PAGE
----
Read more: Coping with miscarriage: grief, recovery, and how to tell people>

Zachary was diagnosed with Tubular Sclerosis, a rare genetic disease that causes non-malignant tumours to grow on vital organs, including the heart, brain and kidneys. Incurable, the disease can often be managed if detected after birth. But the form Zachary was suffering from aggressively threatened his life. “The tumour was squeezing his heart. You couldn’t even totally see the two chambers that pump—the ultrasounds just looked like he had a white mass in his chest,” Alexis Marie says.

The Chutes were told that Zachary would likely be stillborn if he made it to term. Because Alexis Marie was more than 20 weeks along in her pregnancy—and her baby’s body was filling steadily with fluid from the aggressive lesions—she was given the option to terminate. “We really struggled with that,” she says. If Zachary had lived, he might not have had the easiest life, because of the condition he had. But at the end of the day, I didn’t want to choose to end his life. Everybody has their own moral and ethical feelings about that kind of thing. We are a religious family—I felt like I couldn’t do that, so we just held on and hoped things would improve. We just kept hoping for a miracle.”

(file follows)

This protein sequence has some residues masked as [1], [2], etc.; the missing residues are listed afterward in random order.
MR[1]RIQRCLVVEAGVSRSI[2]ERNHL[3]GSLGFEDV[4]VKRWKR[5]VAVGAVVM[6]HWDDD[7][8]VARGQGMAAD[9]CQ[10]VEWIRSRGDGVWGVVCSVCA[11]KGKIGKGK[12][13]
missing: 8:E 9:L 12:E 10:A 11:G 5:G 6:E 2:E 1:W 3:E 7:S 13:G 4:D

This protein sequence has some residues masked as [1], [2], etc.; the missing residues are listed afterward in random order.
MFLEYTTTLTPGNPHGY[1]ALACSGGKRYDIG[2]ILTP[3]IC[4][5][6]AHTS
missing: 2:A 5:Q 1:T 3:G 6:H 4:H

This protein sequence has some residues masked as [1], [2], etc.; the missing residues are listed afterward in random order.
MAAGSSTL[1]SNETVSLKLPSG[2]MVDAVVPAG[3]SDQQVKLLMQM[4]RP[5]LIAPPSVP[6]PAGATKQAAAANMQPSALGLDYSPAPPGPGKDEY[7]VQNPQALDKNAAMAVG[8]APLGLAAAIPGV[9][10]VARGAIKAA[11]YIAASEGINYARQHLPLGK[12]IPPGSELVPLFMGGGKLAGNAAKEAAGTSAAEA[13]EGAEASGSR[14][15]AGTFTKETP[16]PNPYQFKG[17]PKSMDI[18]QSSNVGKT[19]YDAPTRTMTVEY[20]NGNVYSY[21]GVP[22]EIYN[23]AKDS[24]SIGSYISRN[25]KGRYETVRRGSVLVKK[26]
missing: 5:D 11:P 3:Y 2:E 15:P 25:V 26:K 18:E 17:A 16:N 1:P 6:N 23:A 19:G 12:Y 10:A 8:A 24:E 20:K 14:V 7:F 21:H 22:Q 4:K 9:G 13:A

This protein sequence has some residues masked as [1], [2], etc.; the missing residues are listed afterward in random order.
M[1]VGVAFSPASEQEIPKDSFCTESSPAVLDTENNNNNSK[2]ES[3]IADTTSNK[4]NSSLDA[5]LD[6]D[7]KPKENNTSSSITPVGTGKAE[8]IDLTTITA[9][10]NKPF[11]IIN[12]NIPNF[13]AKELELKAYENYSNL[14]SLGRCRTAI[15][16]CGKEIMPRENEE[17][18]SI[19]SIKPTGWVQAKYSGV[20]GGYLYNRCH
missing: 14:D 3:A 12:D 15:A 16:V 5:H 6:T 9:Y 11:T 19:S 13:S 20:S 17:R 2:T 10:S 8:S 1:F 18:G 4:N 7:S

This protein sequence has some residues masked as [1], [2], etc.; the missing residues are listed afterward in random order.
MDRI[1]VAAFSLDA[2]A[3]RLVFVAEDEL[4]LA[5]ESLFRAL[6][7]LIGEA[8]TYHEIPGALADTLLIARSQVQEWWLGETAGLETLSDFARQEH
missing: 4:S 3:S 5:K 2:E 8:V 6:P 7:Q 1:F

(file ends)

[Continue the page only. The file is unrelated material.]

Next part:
In the month and a half after Zachary’s diagnosis, the Chutes’ life transformed into a tailspin of 12-hour days packed with visits to specialists whom the couple hoped would present them with a cure. “But every day they just reaffirmed that things were getting worse. If Zachary did make it to delivery, they said he would die in the birth canal. No prognosis was positive. His body kept filling up with more fluid, and his heart rate kept going down.”

At 30 weeks, Alexis Marie’s own health grew threatened by Zachary’s condition. She and Aaron agreed to an induction. At home, the night before it was scheduled to take place, though, Alexis Marie went into spontaneous labour. The following day, she would both welcome Zachary into the world, and say goodbye to him.

Read more: Pregnancy loss support groups and events>

In the four years since, Alexis Marie has seen her life transformed as a result of her effort to metabolize the grief that flowed from Zachary’s loss. She writes a blog, Wanted, Chosen Planned, that keeps her engaged with a strong online community she credits with helping her recover from the “shell of a person” she was after losing Zachary. She also speaks regularly about loss at conferences and to individuals who reach out to her for help. While she and Aaron have since had a second son, Eden, now two years old, they also continue to struggle with the ripple effects of grief.

“When everything fell apart in our family, it was really hard letting go of the vision of what I thought my life was going to be like,” says Alexis Marie. She refers to herself as a mother of three. “Time doesn’t heal, but it helps. You’ll never forget your child, but it does get easier. Just knowing that you’re not walking the road alone—it makes a huge difference.”